Monday, December 01, 2003

Late dvar for Toldot #2:

In parshat Toldot, in the beginning of the story of Yaakov's obtaining of the bracha via subterfuge, we are told (Bereishit 27:1)

וַיְהִי כִּי-זָקֵן יִצְחָק, וַתִּכְהֶיןָ עֵינָיו מֵרְאֹת; וַיִּקְרָא אֶת-עֵשָׂו בְּנוֹ הַגָּדֹל, וַיֹּאמֶר אֵלָיו בְּנִי, וַיֹּאמֶר אֵלָיו, הִנֵּנִי.
"And it came to pass, that when Isaac was old, and his eyes were dim, so that he could not see, he called Esau his elder son, and said unto him: 'My son'; and he said unto him: 'Here am I.'"

We are told this upfront because this fact will play an important part in the story. That is, since his eyes are dim, Yitzchak will not be able to distinguish between Yaakov and Esav.

Rashi, based on a midrash Tanchuma, says that Yitzchak's eyes were dim as a result of the smoke from offerings to idols generated by "these" - those mentioned in the preceding psukim, Bereishit 26:34-35:

וַיְהִי עֵשָׂו, בֶּן-אַרְבָּעִים שָׁנָה, וַיִּקַּח אִשָּׁה אֶת-יְהוּדִית, בַּת-בְּאֵרִי הַחִתִּי--וְאֶת-בָּשְׂמַת, בַּת-אֵילֹן הַחִתִּי.
וַתִּהְיֶיןָ, מֹרַת רוּחַ, לְיִצְחָק, וּלְרִבְקָה.

"And when Esau was forty years old, he took to wife Judith the daughter of Beeri the Hittite, and Basemath the daughter of Elon the Hittite.

And they were a bitterness of spirit unto Isaac and to Rebekah."

The midrash connecting Yitzchak's blindness to Esav's wife's idolatry must at least partly based themselves on the juxtaposition of the psukim - Esav's taking wives and their aggravating Yitzchak and Rivka to Yitzchak's eyes becoming dim. I would have to see the midrash inside to see what else sparks it. Is it the word מֵרְאֹת, which sparks other explanations of Yitzchak's blindness (e.g. the angels crying at the akeida, cited also by Rashi), מֹרַת רוּחַ from the preceding pasuk (?with רוּחַ meaning wind?), or one of Esav's wives being names בָּשְׂמַת, or perhaps the similarity of וַתִּהְיֶיןָ in pasuk 26:35 with וַתִּכְהֶיןָ in 27:1? It should be interesting to check out.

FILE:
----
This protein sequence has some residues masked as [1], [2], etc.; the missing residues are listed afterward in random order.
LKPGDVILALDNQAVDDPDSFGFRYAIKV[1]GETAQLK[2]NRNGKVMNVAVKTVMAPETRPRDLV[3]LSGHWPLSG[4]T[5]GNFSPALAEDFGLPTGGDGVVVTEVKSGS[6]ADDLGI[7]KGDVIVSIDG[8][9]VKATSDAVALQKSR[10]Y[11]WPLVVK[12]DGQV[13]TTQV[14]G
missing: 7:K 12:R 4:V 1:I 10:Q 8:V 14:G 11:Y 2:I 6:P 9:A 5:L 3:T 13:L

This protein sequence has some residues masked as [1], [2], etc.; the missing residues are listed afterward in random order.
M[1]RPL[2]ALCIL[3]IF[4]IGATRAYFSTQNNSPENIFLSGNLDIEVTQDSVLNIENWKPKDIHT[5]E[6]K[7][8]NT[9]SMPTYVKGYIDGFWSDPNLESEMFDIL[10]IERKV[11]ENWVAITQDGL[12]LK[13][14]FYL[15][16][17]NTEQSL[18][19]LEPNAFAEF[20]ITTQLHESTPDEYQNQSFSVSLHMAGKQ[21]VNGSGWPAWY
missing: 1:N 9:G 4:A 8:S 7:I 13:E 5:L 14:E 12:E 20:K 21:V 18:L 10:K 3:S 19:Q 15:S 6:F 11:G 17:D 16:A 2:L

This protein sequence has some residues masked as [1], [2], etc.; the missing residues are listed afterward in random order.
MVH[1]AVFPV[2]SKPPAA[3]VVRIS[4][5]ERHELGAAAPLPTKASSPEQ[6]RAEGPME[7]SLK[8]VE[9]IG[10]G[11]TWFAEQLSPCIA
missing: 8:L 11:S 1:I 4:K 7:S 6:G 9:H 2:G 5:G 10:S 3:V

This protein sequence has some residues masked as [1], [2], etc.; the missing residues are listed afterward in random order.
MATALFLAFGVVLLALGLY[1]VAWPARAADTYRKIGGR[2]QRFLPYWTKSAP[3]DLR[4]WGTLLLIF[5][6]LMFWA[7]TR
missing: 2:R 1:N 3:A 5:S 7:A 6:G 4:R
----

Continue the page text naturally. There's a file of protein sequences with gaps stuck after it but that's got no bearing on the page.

At any rate, along the same line as this medrash, I found a great pasuk/psukim towards the end of the parsha, when Esav decides to take another, non-Canaanite wife:

Bereishit 28:6-9:
וַיַּרְא עֵשָׂו, כִּי-בֵרַךְ יִצְחָק אֶת-יַעֲקֹב, וְשִׁלַּח אֹתוֹ פַּדֶּנָה אֲרָם, לָקַחַת-לוֹ מִשָּׁם אִשָּׁה: בְּבָרְכוֹ אֹתוֹ--וַיְצַו עָלָיו לֵאמֹר, לֹא-תִקַּח אִשָּׁה מִבְּנוֹת כְּנָעַן.
וַיִּשְׁמַע יַעֲקֹב, אֶל-אָבִיו וְאֶל-אִמּוֹ; וַיֵּלֶךְ, פַּדֶּנָה אֲרָם.
וַיַּרְא עֵשָׂו, כִּי רָעוֹת בְּנוֹת כְּנָעַן, בְּעֵינֵי, יִצְחָק אָבִיו.
וַיֵּלֶךְ עֵשָׂו, אֶל-יִשְׁמָעֵאל; וַיִּקַּח אֶת-מָחֲלַת בַּת-יִשְׁמָעֵאל בֶּן-אַבְרָהָם אֲחוֹת נְבָיוֹת, עַל-נָשָׁיו--לוֹ לְאִשָּׁה.

"Now Esau saw that Isaac had blessed Jacob and sent him away to Paddan-aram, to take him a wife from thence; and that as he blessed him he gave him a charge, saying: 'Thou shalt not take a wife of the daughters of Canaan';

and that Jacob hearkened to his father and his mother, and was gone to Paddan-aram;

and Esau saw that the daughters of Canaan pleased not Isaac his father;

so Esau went unto Ishmael, and took unto the wives that he had Mahalath the daughter of Ishmael Abraham's son, the sister of Nebaioth, to be his wife."

Rashbam explains that Esav was trying to curry favor with Yitzchak in the hopes of getting a better blessing. I would object that it seems too late at this point, in which case it would be more of a late realization that Yitzchak did not approve of his wives. Is Esav a good son?

However, pasuk 8 states וַיַּרְא עֵשָׂו, כִּי רָעוֹת בְּנוֹת כְּנָעַן, בְּעֵינֵי, יִצְחָק אָבִיו - that is, taken hyper-literally, Esav saw (realized) that the daughters of Canaan were injurious to his father's eyes. Beforehand, this might not have mattered much, but here he had lost his bracha as a result of taking wives who worshipped idols and thus damaged his father's sight. Therefore, he took an additional wife, not of the benot Canaan.

Update: I guess you could say that he found her "easy on the eyes."


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